The results indicate Xiaomi’s overseas expansion and focus on markets such as India and Europe are paying off as the smartphone market in China, the world’s biggest, slows.
Xiaomi’s revenue rose 27% percent in the quarter ended March from a year earlier to 43.8 billion yuan ($6.3 billion), beating an average estimate of 42.109 billion yuan in a survey of analysts polled by Refinitiv.
Xiaomi gets most of its revenue by selling mobile handsets, but it also makes money from selling online ads and other types of consumer hardware – an approach it described as a “triathlon” business model when it listed in Hong Kong in 2018. Its adjusted net income for the first quarter rose to 2.1 billion yuan, versus 1.7 billion a year ago.
According to data from Counterpoint Research, the overall smartphone market in China contracted 7% year-on-year in the first quarter of 2019.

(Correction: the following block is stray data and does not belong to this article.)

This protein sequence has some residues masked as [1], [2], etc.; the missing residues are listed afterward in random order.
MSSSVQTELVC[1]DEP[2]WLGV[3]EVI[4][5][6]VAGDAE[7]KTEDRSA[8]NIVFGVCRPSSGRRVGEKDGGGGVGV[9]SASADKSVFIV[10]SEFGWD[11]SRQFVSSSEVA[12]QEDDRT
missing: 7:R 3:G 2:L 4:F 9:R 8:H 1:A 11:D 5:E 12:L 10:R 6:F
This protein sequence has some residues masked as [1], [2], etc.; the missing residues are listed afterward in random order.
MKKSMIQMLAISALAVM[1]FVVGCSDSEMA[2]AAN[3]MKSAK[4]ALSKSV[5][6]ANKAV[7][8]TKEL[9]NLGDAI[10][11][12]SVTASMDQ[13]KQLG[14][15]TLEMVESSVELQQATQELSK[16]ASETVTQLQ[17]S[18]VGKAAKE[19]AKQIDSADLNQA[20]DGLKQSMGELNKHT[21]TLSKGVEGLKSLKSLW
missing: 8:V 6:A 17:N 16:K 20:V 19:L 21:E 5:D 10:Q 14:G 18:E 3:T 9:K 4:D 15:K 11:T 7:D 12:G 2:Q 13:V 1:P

Xiaomi’s share of the domestic smartphone market shrank 21% over the period, the same study shows, while rivals Oppo, Vivo, and Huawei each saw gains.
Xiaomi has tried to compensate for the slowdown at home by expanding abroad aggressively. It remains the leading phone vendor in India, and has grown steadily in Europe after launching across the continent throughout 2018.
Xiaomi has also attempted to move upmarket and raise the price of its flagship devices, while siphoning off its cheaper models into sub-brands.